Ben Okri finally answers the debate question, “Is Climate Activism Working?” by saying that it has to exist for the necessary actions to be initiated. He reminds us that every social rights movement began with a radical action. From Suffragettes to Nelson Mandela, activists have always been confronted with the question of whether their actions are fruitful or counterproductive. Okri expresses his annoyance with such doubts by professing, “I think the level of the question being asked for those who are trying to draw attention to it is unfortunately rather pathetically small.” An all-encompassing change begins with activism that grasps people’s minds and hearts; hence, in order for there to be a sustainable earth that involves every breathing being, people need to feel the urgency, which is why activism has to exist and evolve. The novelist says, “ [activism] has to catch our imagination to annoy us, to irritate us, to keep the issue constantly in our mind and above all to saturate the atmosphere, so that this issue is completely unavoidable.”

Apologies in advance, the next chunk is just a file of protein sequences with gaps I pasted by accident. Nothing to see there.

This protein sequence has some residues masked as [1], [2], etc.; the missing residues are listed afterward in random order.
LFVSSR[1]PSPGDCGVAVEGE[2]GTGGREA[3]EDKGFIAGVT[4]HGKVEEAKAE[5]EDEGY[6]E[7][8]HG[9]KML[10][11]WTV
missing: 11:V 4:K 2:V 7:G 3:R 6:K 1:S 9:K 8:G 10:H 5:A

In the midst of these strong arguments for climate activism, we also need to acknowledge the inconveniences such disruptive acts are causing to the common people. Disturbances that occurred from the blocked roads and bridges indeed reveal that the civilians are the ones who bear the brunt of the government’s failure in climate action. As such, Tom Harwood’s concern about climate activism’s potential polarising effect proves to be relevant.

While the measures are distressing, the cause of climate activism should not be overlooked. One could disapprove of activist groups’ methods; however, we cannot reject the idea of living on a habitable planet in the future. As Phoebe Plummer responds, “Just Stop Oil’s disruption will end the moment that the government makes that statement [ceasing the new oil, gas, and coal licences]”.

In essence, Southbank presents four distinct views on climate activism. A movement for sustainability cannot be achieved by only one approach. We need a plurality of voices and actions to save this planet. We need not debate about how to talk about the climate crisis but what to do to solve this issue. As Dr Rupert Read advocates, we ought to educate ourselves to prepare for the future and implement climate actions in our communities, whether that be neighbourhood, university campus or workplace. Lastly, engaging with climate crisis-related events might be the most straightforward action we can take. As Ben Okri eloquently portrays, “Collective change is only possible when we believe it on an individual level, so please support these events and spread the spirit.”


Edited by Lara Mae Simpson, Literature Editor